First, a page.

Gossiping with body language 英語小教室 ~ 公司裡閒聊是非
We all use body language from time to time when we speak, but there’s another type of ‘body language’ in spoken English that non-natives may find quite amusing.
This is where different parts of the body are embedded in the speech, such as Give someone a cold shoulder, Breath down my neck or Find my feet. For non native speakers, have you ever wondered what that means? Today I will show you some examples. But first of all, take a look at this conversation at work.
例如 Give someone a cold shoulder 給人家一個冷肩膀? Breath down my neck 向我脖子呼吸?太過親密吧！Find my feet 怎樣要找自己的腳? 聽到這些句子會覺得奇怪嗎？今天英語小教室一一為大家解釋。首先，看看這兩位女同事在公司裡閒聊是非。
Brenda and Rachel are are having a coffee break at work when Rachel says, “I’ve got some gossip!”
“I’m all ears!” says Brenda.
“When I first joined the company and was still trying to find my feet, I always made sure I always put my best foot forward and was willing to lend others a hand even when I was up to my eyeballs. Also, although Chris, my manager knew I was wet behind the ear, he was willing to give me a leg up.” says Rachel.
“Recently Chris put me in charge of the new SMT2 project, giving me a free hand. He told me to bone up on all the background, and the technical section in SMT1. He also suggested I pick Diane’s brain if needed as Diane handled SMT1.
Last week I tried to speak to Diane as I couldn’t make head or tail of some parts in SMT1. However, Diane kept on giving me the cold shoulder and I just couldn’t put my finger on why.
A few days ago, I asked Chris to cast his eyes over my progress and mentioned Diane. Then he told me straight from the shoulder that Diane had messed up the non technical part of SMT1! He said she even tried to pull the wool over his eyes when that happened. Diane had tried to fight tooth and nail to defend her mistake claiming she had never set a foot wrong before, but she didn’t have a leg to stand on. The mistake would have cost the company an arm and a leg if undiscovered. Although Chris normally has a heart of gold, he wasn’t prepared to turn a blind eye to it. He said from now on, Diane would have to toe the line, and he’ll be breathing down her neck everyday.”
Brenda says, “If that gets out, its bound to set tongues wagging. I never did like her. She’s a right pain in the neck, a bone idle and back stabber and loses her head easily. She always thinks she’s head and shoulders above everyone and looks down her nose at the junior staff .
Personally, I think Chris could have come in even heavy handed. She’s definitely escaped by the skin of her teeth this time. I wish we could see the back of her.”
“Wow! You’ve certainty got your opinion of her off your chest!” Rachel responded.
Did you understand what Brenda and Rachel were gossiping about? If not, don’t worry, take a look at the explanation below.
- All ears ⇒⇒⇒ to listen with keen interest // 洗耳恭聽
- Find one’s feet ⇒⇒⇒ to show their best ability or become self confident // 開始熟習環境並有表現
- Put one’s best feet forward ⇒⇒⇒ do their best // 盡其所能
- Lend others a hand ⇒⇒⇒ to help someone out // 幫助別人
- Up to my eyeballs ⇒⇒⇒ to be very busy // 非常繁忙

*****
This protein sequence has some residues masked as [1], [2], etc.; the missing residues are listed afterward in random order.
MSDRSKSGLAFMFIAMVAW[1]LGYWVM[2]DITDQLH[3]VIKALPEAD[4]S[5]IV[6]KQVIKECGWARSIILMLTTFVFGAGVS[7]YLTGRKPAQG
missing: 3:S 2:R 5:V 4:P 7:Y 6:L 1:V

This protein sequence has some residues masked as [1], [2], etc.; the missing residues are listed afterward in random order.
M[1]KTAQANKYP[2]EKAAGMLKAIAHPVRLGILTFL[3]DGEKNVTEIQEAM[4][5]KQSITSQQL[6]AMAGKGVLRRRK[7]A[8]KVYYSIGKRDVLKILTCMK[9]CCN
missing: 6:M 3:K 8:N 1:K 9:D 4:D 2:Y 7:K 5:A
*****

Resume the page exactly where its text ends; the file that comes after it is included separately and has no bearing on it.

- Wet behind the ear ⇒⇒⇒ naive and inexperience usually due to one’s age or lack of knowledge // 缺乏經驗(菜鳥)
- Give someone a leg up ⇒⇒⇒ help someone towards success // 助人一臂之力讓他成功
- Free hand ⇒⇒⇒ the right or authority to do as you think necessary // 自由發揮
- Bone up ⇒⇒⇒ spend a lot of effort to study or learn something // 用心學習
- Pick someone’s brain ⇒⇒⇒ ask someone something // 向人請教
- Make head or tail of something ⇒⇒⇒ understand something that is confusing // 了解一些複雜的事情
- Give someone the cold shoulder ⇒⇒⇒ ignore someone // 不瞅不睬
- Put one’s finger on something ⇒⇒⇒ identify what the problem is // 找出問題所在
- Cast your eyes ⇒⇒⇒ to quickly look at something // 很快看一下
- Straight from the shoulder ⇒⇒⇒ to speak directly and honestly, not hiding anything // 直接坦白講話
- Pull the wool over someone’s eyes ⇒⇒⇒ lie to someone about one’s true action or intention // 口是心非
- Fight tooth and nail ⇒⇒⇒ fight fiercely with determination // 拼命爭取
- Set a foot wrong ⇒⇒⇒ make a mistake or act unwisely // 行差踏錯
- Not have a leg to stand on ⇒⇒⇒ in a weak position to defend oneself // 處於弱勢
- Cost an arm and a leg ⇒⇒⇒ cost a lot of money // 價值不菲
- Heart of gold ⇒⇒⇒ be very kind or generous // 心地善良
- Turn a blind eye ⇒⇒⇒ pretend not to be aware of something // 假裝看不見
- Toe the line ⇒⇒⇒ obey the orders // 聽從指示
- Breath down someone’s neck ⇒⇒⇒ to watch or observe someone closely, normally with the intention to criticise // 緊迫盯住，隨時作出批評或指責
- Set tongues wagging ⇒⇒⇒ encourage people to gossip // 引發謠言
- Pain in the neck ⇒⇒⇒ very annoying // 非常討厭
- Bone idle ⇒⇒⇒ very lazy // 非常懶惰
- Stab someone in the back ⇒⇒⇒ be disloyal to someone when they do not expect it // 暗箭傷人
- Lose one’s head ⇒⇒⇒ panic or lose control // 容易慌張而失控
- Head and shoulders above everyone ⇒⇒⇒ be physically bigger, or more superior in skills, ability or intelligence // 鶴立雞群
- Look down one’s nose at something/someone ⇒⇒⇒ show disrespect or consider something/someone to be inferior // 目空一切
- Come in heavy hand ⇒⇒⇒ criticize strongly, blame or threaten // 從嚴處置
- By the skin of one’s teeth ⇒⇒⇒ only just, narrowly // 僅僅過關
- See the back of someone/something ⇒⇒⇒ get rid of someone/something unpleasant // 擺脫不想見的人或不好的事
- Get something off one’s chest ⇒⇒⇒ to say something (that is usually unpleasant) that one has wanted to say for a long time // 終於說出心底話，尤其是一些不太好的事情
Now that I’ve gone through the explanation, does Brenda and Rachel’s little chat make more sense? Which phrase is you favourite one?